Don't Live in the Problem, Live in the Solution.
I would like to quote some of Dov's posts that expand on this issue in more depth. From Dov we can truly learn how to live in the SOLUTION instead of "fighting" desperately (an often losing battle) - with the PROBLEM.
Dov writes to Uri who - as we can see from the song above - is bravely struggling with the "monster" within:
To my dear friend who writes so beautifully about what's going on inside him, and about issues such as "love vs. lust", and - of course - struggling with fantasies a lot:
One simple answer for all this that anyone can do is: Don't think so much. Especially about yourself.
What??? But how???
This sounds like a very, very tall order for an addict, or for someone who is kinda young, or for someone who is naturally highly self-aware and jam-packed with feelings pretty much all the time. You (and many of us) have all these qualities. Ouch. We are experts at "focus-inward", and typically only focus outward when it's all about what we are getting - or not getting - from the other person.
Shockingly ;-), the typical prescription for this problem (that is working for me and others I know) is to start getting more and more used to thinking about others, for the rest of our lives. "Others" means anyone not attached to my own "desire / feeling / awareness" thing (some call that "thing" the ego). That list includes Hashem (of course), your family, your friends, co-workers, people you walk by in the street, etc; basically anyone with a will of their own (... not yours). So far so good?
Being apart from others - even in / especially in a room full of people - is our typical state. But for sobriety and sanity to grow, it's got to change. In real life, this means doing things that make us a part of, rather than apart from. But how? By being frummer or becoming better? Not really.
Just check these practical applications out and see if you think they would be good daily exercises for your own "focus-outward" muscles:
- Davening primarily for others in general, rather than for me (except in real emergencies) [Tzadikim do this by focusing strictly on tza'ar haSh'chinah, but we are doing it just for anyone's tza'ar but our own, for now].
- Actually functioning (even in small ways) as part of a group [a minyan can do this if you find a way].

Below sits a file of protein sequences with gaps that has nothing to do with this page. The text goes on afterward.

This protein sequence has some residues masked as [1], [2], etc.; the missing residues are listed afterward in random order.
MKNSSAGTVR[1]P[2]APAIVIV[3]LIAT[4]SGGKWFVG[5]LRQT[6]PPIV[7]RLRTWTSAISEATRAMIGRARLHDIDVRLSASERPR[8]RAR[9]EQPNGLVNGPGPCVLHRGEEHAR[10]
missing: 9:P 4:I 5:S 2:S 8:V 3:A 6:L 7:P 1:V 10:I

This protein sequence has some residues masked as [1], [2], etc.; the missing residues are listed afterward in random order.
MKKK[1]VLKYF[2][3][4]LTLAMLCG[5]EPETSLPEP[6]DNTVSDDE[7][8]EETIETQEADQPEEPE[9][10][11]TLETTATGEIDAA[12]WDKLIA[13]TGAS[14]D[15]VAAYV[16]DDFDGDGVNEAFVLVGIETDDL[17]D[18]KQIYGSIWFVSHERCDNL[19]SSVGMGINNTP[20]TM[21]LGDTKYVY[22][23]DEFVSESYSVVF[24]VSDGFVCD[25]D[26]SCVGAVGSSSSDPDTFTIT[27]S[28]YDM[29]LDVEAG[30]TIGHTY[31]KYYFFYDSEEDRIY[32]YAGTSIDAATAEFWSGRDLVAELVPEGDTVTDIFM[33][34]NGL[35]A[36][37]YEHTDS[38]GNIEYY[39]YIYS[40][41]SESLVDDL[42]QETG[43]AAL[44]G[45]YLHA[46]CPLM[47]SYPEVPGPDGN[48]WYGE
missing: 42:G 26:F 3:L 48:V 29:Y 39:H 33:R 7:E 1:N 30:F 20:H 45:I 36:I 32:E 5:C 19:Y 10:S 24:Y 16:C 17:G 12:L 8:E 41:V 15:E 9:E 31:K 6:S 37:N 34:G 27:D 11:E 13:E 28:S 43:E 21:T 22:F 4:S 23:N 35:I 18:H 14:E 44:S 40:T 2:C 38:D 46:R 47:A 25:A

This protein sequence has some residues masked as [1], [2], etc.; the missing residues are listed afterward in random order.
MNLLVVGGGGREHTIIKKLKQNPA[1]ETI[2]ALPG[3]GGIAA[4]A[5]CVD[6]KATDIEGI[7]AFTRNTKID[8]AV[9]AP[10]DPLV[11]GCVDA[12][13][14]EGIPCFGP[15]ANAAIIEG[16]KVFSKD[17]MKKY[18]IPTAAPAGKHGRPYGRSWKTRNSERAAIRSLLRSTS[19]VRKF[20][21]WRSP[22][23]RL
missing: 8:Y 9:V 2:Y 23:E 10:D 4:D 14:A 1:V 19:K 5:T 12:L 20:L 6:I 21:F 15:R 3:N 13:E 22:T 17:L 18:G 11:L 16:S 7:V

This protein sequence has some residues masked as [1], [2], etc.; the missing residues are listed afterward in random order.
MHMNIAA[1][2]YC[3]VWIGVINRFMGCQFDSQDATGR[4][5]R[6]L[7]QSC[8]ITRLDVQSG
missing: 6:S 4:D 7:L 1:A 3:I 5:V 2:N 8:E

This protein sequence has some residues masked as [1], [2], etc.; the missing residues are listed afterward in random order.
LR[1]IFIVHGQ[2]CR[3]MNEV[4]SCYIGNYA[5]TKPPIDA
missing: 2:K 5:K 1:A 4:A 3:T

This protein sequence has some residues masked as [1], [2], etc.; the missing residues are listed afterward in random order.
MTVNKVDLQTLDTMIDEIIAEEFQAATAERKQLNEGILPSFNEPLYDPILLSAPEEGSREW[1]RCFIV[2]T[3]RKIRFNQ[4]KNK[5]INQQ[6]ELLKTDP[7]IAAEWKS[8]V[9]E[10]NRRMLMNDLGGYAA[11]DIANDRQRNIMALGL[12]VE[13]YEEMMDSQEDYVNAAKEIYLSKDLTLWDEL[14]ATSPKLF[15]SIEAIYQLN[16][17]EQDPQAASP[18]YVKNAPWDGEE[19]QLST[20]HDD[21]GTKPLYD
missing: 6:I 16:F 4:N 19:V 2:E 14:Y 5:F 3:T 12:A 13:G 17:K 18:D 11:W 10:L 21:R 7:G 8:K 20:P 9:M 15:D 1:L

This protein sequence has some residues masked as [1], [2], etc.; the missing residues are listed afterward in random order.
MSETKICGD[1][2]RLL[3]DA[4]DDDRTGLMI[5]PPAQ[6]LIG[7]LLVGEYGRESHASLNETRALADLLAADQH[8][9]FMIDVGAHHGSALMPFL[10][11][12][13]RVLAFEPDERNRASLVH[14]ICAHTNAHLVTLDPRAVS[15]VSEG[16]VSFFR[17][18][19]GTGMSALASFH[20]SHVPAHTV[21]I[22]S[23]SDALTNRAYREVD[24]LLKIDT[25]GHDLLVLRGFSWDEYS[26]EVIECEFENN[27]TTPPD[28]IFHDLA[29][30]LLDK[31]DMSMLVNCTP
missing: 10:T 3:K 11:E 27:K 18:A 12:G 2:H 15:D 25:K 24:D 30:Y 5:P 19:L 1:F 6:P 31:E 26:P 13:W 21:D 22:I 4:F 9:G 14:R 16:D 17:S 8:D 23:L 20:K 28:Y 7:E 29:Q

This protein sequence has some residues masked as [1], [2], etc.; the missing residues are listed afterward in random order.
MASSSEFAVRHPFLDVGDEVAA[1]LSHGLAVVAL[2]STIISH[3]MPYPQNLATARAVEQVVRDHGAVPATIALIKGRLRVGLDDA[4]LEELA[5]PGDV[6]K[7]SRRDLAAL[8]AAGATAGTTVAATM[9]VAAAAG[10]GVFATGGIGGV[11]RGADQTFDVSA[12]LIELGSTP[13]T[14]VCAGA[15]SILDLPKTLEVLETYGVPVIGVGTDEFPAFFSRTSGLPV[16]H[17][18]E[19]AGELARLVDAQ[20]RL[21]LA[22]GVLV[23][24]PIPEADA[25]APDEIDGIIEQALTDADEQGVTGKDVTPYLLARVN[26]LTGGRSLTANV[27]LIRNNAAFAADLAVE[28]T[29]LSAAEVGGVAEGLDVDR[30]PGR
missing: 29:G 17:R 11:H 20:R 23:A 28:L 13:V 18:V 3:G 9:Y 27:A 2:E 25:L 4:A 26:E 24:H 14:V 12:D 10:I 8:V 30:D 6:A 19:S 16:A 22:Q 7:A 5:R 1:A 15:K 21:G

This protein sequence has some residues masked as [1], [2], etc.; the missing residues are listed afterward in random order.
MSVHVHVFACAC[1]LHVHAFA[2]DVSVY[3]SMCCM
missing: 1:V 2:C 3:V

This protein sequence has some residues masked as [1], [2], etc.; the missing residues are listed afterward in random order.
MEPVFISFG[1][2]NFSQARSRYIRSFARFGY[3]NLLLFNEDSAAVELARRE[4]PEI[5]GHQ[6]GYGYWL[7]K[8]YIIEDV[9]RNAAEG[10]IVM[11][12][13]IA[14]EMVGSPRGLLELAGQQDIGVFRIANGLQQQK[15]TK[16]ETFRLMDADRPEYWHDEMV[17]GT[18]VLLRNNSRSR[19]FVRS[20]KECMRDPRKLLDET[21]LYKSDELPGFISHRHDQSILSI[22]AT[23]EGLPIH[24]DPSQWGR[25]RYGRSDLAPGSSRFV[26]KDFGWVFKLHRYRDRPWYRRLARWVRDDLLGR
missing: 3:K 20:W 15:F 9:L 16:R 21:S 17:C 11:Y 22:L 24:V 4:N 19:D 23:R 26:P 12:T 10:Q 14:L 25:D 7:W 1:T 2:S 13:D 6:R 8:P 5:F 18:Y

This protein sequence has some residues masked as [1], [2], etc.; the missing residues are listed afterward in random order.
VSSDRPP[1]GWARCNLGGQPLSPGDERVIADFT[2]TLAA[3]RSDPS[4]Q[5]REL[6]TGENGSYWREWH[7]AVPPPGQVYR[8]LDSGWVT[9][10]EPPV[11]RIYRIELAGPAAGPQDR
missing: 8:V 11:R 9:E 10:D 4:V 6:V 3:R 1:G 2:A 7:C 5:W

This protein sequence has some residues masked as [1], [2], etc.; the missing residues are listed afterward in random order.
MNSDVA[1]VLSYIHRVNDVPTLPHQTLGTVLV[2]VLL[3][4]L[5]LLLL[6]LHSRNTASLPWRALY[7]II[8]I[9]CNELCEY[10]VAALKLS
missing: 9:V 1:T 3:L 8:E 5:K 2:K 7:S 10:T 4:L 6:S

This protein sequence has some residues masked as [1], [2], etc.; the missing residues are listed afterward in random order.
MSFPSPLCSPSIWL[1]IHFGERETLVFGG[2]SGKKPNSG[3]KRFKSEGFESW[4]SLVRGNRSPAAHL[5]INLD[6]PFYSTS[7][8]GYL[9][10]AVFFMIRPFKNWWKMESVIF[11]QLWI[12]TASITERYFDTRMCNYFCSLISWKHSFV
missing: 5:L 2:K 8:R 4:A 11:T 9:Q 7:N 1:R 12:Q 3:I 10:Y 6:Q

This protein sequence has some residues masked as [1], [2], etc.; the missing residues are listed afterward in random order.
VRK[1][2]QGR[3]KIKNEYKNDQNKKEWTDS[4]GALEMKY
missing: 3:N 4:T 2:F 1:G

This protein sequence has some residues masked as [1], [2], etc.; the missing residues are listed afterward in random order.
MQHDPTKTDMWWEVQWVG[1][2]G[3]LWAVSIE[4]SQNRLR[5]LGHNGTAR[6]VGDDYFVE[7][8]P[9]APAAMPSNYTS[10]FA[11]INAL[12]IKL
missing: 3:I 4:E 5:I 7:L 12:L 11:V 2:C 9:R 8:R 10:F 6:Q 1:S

- Accomplishing things that are not for me.
- Not taking that second look at the pretty woman (I just had to not do that myself five minutes ago!) even though it hurts cuz I'm an addict. Looking / lusting about it will just work out my "me-me-me muscle", no?
- Having a nice, long conversation with anyone and making 99% of the topic them, rather than me.
- Doing a mitzvah (or two) for G-d's sake, rather than because people will see, or for olam haba. (B"H, I rarely think about olam haba - it's too selfish in practice, though folks who treat hashkafa as reality will tell you s'char mitzvah is not supposed to be a selfish pursuit at all. So what? It is for me! So, till I'm ready for a different attitude towards s'char, out with it!)
- Keeping a halacha because we don't want to.
- Being good to ourselves because we don't want to (going to a meeting, exercising, taking a shower, learning some Torah, cleaning up the apt, making a friend, etc.) [in s'forim that's called "mis'chased im atzmo - doing kindness with one's self"].
Get the idea?
The main thing for success in this, is not allowing yourself to get bogged down by anyone (that includes you) in wrestling about philosophy (which may be mislabeled as "Torah"), motivations, the existence of altruism, or whatever else seems to really matter. It's all nice, but an addict can't afford it. Our eye must remain on the prize, which is: Going outward rather than inward. Period.
Yes, we need Hashem's constant help to do this the right way and for it to lead closer to actually being useful to Him and His people. But as the Mesillas Yeshorim writes, there are some midos that lend themselves to knocking down a bazillion bad middos all in one fell swoop. For an addict, this is one of the big ones that do that. The particulars are less important than most think. Besides, He can help just fine if you ask for it, and He will. (Uh, oh, that's praying for yourself! Well, for this we can make exceptions ;-)